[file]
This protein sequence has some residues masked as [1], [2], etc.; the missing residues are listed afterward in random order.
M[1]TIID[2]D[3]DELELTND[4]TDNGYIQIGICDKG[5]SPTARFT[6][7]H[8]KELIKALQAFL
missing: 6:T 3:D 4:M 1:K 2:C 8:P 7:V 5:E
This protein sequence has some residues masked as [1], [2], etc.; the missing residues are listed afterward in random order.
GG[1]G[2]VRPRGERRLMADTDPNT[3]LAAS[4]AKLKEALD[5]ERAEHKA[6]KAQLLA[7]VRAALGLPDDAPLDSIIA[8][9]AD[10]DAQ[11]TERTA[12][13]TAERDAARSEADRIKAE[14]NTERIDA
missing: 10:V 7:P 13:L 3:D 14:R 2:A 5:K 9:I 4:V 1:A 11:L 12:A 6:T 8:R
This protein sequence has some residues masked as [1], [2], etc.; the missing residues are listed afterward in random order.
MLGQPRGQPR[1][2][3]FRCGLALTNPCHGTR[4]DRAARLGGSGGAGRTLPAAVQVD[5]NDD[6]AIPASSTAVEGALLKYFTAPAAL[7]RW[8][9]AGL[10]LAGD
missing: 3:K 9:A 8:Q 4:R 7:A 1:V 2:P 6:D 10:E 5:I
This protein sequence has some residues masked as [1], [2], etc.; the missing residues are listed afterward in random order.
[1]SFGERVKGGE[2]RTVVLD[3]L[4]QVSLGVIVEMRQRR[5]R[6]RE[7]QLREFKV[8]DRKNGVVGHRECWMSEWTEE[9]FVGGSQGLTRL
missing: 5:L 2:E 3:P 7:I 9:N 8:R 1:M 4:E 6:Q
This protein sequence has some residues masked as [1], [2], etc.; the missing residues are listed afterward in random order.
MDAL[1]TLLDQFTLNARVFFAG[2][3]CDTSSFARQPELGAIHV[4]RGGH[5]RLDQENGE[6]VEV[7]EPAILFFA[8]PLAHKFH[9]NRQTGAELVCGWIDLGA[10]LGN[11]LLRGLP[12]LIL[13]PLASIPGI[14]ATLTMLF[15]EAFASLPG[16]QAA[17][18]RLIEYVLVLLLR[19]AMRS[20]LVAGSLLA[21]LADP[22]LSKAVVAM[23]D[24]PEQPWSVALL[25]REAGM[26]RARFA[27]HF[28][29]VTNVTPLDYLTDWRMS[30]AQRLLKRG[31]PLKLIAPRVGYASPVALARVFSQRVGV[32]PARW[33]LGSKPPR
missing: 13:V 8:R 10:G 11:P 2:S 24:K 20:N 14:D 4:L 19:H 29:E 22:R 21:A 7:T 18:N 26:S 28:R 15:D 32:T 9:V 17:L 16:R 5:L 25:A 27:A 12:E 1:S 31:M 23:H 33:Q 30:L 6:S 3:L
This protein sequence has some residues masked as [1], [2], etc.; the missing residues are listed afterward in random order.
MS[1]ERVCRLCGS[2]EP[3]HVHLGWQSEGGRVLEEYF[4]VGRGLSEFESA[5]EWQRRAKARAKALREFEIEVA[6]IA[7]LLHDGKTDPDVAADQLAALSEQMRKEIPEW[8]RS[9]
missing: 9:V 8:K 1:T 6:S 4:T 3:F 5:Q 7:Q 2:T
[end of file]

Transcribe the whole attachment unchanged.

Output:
This protein sequence has some residues masked as [1], [2], etc.; the missing residues are listed afterward in random order.
M[1]TIID[2]D[3]DELELTND[4]TDNGYIQIGICDKG[5]SPTARFT[6][7]H[8]KELIKALQAFL
missing: 6:T 3:D 4:M 1:K 2:C 8:P 7:V 5:E
This protein sequence has some residues masked as [1], [2], etc.; the missing residues are listed afterward in random order.
GG[1]G[2]VRPRGERRLMADTDPNT[3]LAAS[4]AKLKEALD[5]ERAEHKA[6]KAQLLA[7]VRAALGLPDDAPLDSIIA[8][9]AD[10]DAQ[11]TERTA[12][13]TAERDAARSEADRIKAE[14]NTERIDA
missing: 10:V 7:P 13:L 3:D 14:R 2:A 5:K 9:I 4:V 1:A 11:L 12:A 6:T 8:R
This protein sequence has some residues masked as [1], [2], etc.; the missing residues are listed afterward in random order.
MLGQPRGQPR[1][2][3]FRCGLALTNPCHGTR[4]DRAARLGGSGGAGRTLPAAVQVD[5]NDD[6]AIPASSTAVEGALLKYFTAPAAL[7]RW[8][9]AGL[10]LAGD
missing: 3:K 9:A 8:Q 4:R 7:A 1:V 2:P 6:D 10:E 5:I
This protein sequence has some residues masked as [1], [2], etc.; the missing residues are listed afterward in random order.
[1]SFGERVKGGE[2]RTVVLD[3]L[4]QVSLGVIVEMRQRR[5]R[6]RE[7]QLREFKV[8]DRKNGVVGHRECWMSEWTEE[9]FVGGSQGLTRL
missing: 5:L 2:E 3:P 7:I 9:N 8:R 1:M 4:E 6:Q
This protein sequence has some residues masked as [1], [2], etc.; the missing residues are listed afterward in random order.
MDAL[1]TLLDQFTLNARVFFAG[2][3]CDTSSFARQPELGAIHV[4]RGGH[5]RLDQENGE[6]VEV[7]EPAILFFA[8]PLAHKFH[9]NRQTGAELVCGWIDLGA[10]LGN[11]LLRGLP[12]LIL[13]PLASIPGI[14]ATLTMLF[15]EAFASLPG[16]QAA[17][18]RLIEYVLVLLLR[19]AMRS[20]LVAGSLLA[21]LADP[22]LSKAVVAM[23]D[24]PEQPWSVALL[25]REAGM[26]RARFA[27]HF[28][29]VTNVTPLDYLTDWRMS[30]AQRLLKRG[31]PLKLIAPRVGYASPVALARVFSQRVGV[32]PARW[33]LGSKPPR
missing: 13:V 8:R 10:G 11:P 2:S 24:K 20:N 14:D 4:L 19:H 29:E 22:R 21:A 7:T 18:N 26:S 28:R 15:D 32:T 9:V 17:L 16:R 5:L 25:A 27:A 12:E 1:S 31:M 23:H 33:Q 30:L 6:S 3:L
This protein sequence has some residues masked as [1], [2], etc.; the missing residues are listed afterward in random order.
MS[1]ERVCRLCGS[2]EP[3]HVHLGWQSEGGRVLEEYF[4]VGRGLSEFESA[5]EWQRRAKARAKALREFEIEVA[6]IA[7]LLHDGKTDPDVAADQLAALSEQMRKEIPEW[8]RS[9]
missing: 9:V 8:K 1:T 6:S 4:T 3:F 5:Q 7:Q 2:T